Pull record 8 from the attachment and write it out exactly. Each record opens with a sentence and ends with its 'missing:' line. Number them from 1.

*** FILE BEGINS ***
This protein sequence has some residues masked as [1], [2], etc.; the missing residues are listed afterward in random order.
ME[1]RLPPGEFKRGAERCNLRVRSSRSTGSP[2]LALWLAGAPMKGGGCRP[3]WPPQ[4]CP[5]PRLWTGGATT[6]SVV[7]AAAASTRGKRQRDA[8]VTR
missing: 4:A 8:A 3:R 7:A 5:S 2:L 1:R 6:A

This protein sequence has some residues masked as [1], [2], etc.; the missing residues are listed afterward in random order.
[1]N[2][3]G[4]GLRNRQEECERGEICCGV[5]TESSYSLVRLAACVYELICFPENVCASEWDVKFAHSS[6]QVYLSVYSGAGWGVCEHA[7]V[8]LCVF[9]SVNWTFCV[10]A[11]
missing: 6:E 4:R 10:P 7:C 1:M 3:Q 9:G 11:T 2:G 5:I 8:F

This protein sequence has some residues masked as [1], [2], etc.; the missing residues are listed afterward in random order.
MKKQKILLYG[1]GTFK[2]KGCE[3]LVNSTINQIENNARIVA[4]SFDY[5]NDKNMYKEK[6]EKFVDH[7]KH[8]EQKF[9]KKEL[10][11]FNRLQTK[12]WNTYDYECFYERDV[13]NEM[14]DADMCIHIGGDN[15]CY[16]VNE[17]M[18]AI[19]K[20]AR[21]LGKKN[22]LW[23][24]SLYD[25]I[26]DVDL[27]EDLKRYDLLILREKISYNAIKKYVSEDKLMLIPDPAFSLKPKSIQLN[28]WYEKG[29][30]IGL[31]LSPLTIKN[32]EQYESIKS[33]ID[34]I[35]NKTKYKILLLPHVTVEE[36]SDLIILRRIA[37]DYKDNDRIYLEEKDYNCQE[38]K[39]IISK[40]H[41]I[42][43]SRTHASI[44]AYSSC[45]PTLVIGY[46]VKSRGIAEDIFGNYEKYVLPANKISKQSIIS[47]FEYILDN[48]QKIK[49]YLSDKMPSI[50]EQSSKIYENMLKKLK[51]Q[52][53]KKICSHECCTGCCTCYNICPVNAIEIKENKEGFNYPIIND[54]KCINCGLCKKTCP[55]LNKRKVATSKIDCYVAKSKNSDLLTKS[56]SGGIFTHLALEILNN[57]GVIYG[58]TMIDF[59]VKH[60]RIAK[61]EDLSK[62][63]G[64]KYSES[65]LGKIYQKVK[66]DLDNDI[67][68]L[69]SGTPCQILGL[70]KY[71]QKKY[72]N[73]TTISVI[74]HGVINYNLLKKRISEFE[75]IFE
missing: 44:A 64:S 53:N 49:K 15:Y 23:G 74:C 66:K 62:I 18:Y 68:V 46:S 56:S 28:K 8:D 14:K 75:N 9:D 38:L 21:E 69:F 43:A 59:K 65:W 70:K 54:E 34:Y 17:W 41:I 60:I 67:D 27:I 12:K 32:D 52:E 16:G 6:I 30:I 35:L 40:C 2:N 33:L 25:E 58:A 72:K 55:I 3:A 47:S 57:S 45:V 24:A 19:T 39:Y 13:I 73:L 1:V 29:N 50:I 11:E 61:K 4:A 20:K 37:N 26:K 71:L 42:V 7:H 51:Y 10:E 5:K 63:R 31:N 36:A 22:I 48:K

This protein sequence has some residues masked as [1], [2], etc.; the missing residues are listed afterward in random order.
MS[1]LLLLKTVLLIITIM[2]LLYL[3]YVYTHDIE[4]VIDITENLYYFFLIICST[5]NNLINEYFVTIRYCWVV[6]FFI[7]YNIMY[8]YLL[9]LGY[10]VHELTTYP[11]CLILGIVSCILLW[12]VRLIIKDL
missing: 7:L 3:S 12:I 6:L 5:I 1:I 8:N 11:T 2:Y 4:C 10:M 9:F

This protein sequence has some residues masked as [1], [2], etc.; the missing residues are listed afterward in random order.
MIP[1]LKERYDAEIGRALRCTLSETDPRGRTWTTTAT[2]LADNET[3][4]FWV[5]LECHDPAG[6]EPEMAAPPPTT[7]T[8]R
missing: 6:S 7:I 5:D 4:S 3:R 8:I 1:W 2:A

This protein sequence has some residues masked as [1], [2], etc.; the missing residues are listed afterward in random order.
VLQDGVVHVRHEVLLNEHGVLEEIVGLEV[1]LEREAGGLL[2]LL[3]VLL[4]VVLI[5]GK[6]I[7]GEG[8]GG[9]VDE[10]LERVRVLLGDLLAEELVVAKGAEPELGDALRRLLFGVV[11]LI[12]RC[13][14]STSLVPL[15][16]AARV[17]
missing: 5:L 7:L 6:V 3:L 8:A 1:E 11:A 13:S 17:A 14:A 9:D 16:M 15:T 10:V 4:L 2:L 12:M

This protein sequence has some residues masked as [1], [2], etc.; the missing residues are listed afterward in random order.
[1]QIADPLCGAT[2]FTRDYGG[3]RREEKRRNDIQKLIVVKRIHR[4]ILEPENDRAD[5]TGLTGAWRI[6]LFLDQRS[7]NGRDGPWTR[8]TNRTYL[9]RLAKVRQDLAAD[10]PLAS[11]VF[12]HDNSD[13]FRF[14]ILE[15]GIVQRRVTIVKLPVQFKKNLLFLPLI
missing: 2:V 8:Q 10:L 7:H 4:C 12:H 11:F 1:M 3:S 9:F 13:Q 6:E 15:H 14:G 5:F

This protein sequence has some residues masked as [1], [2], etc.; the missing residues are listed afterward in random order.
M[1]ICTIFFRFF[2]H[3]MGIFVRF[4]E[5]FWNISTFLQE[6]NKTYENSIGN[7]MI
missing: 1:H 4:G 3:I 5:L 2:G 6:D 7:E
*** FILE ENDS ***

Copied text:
This protein sequence has some residues masked as [1], [2], etc.; the missing residues are listed afterward in random order.
M[1]ICTIFFRFF[2]H[3]MGIFVRF[4]E[5]FWNISTFLQE[6]NKTYENSIGN[7]MI
missing: 1:H 4:G 3:I 5:L 2:G 6:D 7:E